Charities – these are offered by religious organizations and/or nonprofits. You can get help with paying bills, food stuffs, counselling, job training, rent assistance, housing, free medical care, education assistance and other types of help. The downside of Charity-based assistance is there are a limited number of such programs and only a limited number of people can be helped due to high demand. It’s usually only the most needy that qualify.

Free Legal Advice – federal grants provide low income individuals with access to free lawyer advice. This is provided by Legal Services Corporation an organization which distributes federal grant funding to lawyers around the US to provide free consulting services for low income persons.

Senior Assistance Programs – if you are a senior (over 50), you may qualify for specific assistance programs. These programs may help with medical bills, prescriptions, home care services, meal deliveries and other such needs.

Debt Assistance Programs – if you’ve landed yourself in debt, there are some programs to help with some aspects of this, usually in the form of advice. You can get free debt counselling, credit card hardship programs, loan restructuring etc.

Job Training Assistance – At the federal, state, and private level there are job training programs available for individuals in need of career assistance. These focus on helping individuals find jobs or learn new job skills so they can gain meaningful employment. Some of the major programs include:

  • One-Stop Career Centers
  • Workforce Investment Act
  • Local Employment Centers
  • Private Organizations
Go to our Government Sponsored Non Profits Page (coming soon…)

Child Care Assistance

Some families, especially single parents, struggle to balance work and parenting. There are programs out there that can provide child care assistance (through subsidies, vouchers, or programs) if the parent is going to school or working, or searching for jobs. The importance of childcare cannot be understated for low income households as many parents are limited in their options for work and career IF they have to look after children. By freeing up a parent’s time to pursue career and school opportunities, childcare assistance can help break the cycle of poverty.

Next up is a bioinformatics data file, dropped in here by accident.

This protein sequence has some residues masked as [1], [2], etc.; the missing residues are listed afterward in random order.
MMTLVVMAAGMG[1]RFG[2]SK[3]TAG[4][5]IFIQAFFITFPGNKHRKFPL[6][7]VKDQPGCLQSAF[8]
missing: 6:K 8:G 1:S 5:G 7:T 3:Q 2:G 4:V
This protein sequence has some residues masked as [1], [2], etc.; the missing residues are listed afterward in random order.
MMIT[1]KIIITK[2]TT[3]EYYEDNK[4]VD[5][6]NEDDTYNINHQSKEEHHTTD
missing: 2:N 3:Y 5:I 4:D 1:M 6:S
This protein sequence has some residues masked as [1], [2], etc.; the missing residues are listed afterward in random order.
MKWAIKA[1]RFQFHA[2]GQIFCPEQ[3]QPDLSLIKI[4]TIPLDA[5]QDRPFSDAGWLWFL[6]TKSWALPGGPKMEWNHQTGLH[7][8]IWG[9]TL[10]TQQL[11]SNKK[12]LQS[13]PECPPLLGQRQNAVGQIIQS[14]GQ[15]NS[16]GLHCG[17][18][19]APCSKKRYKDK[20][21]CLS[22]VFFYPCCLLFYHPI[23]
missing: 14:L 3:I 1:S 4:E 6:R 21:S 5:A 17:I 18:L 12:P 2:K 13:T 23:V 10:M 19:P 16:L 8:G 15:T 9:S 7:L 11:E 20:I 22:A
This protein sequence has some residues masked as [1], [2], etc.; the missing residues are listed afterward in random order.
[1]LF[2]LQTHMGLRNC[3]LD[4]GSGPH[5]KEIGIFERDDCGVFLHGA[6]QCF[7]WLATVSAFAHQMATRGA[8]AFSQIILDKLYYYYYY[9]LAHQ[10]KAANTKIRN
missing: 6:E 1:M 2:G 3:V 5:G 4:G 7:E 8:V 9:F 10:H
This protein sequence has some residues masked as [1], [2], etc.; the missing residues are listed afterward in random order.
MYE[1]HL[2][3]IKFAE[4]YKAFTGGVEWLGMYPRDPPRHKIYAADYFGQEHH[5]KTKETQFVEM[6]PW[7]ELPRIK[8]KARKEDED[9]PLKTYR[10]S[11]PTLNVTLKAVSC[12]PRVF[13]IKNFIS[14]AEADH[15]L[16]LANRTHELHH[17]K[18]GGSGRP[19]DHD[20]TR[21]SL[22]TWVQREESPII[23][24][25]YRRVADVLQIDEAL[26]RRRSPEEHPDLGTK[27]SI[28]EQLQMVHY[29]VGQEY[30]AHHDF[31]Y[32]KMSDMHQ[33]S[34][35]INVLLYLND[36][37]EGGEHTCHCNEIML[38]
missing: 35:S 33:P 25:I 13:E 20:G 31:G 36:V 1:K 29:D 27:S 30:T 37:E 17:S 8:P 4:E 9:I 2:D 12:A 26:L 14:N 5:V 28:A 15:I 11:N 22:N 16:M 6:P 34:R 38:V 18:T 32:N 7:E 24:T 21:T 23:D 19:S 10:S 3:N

The Final Word

I want to end this article with the following: at the end of the day, you are responsible for getting yourself out of financial difficulties. While there are various programs that can give you a helping hand, they are at best temporary measures and not sustainable over the long run. Financial Assistance or not, you’ll still have no money at the end of the day UNLESS you take it upon yourself to get yourself out of the situation.
This could mean:
  • Pursue education that can give you better job opportunities
  • Finding a job or better paying job or even staring a new business
  • Fixing debt/credit issues AND living within your means
  • Extract yourself from an unhealthy relationship situation that’s keeping you in poverty
My mother was a single mom who raised four children. She was on welfare assistance for about two years. During that period of time, she used the government assistance to help with her rent and her bills WHILE going back to school to get her real-estate license. Once she finished her certification, she jumped into the workforce and through hard work, sheer determination, and drive, started making money and found her feet.
This is only one story among thousands of successful examples.
So ladies, it is totally possible to make things happen. It’s not going to be easy and you are going to have to put some work and effort into it, but you can GET YOURSELF OUT. Please look at these resources not as a solution to your problem (they are NOT), but merely a stepping stone to the ultimate goal of becoming independent.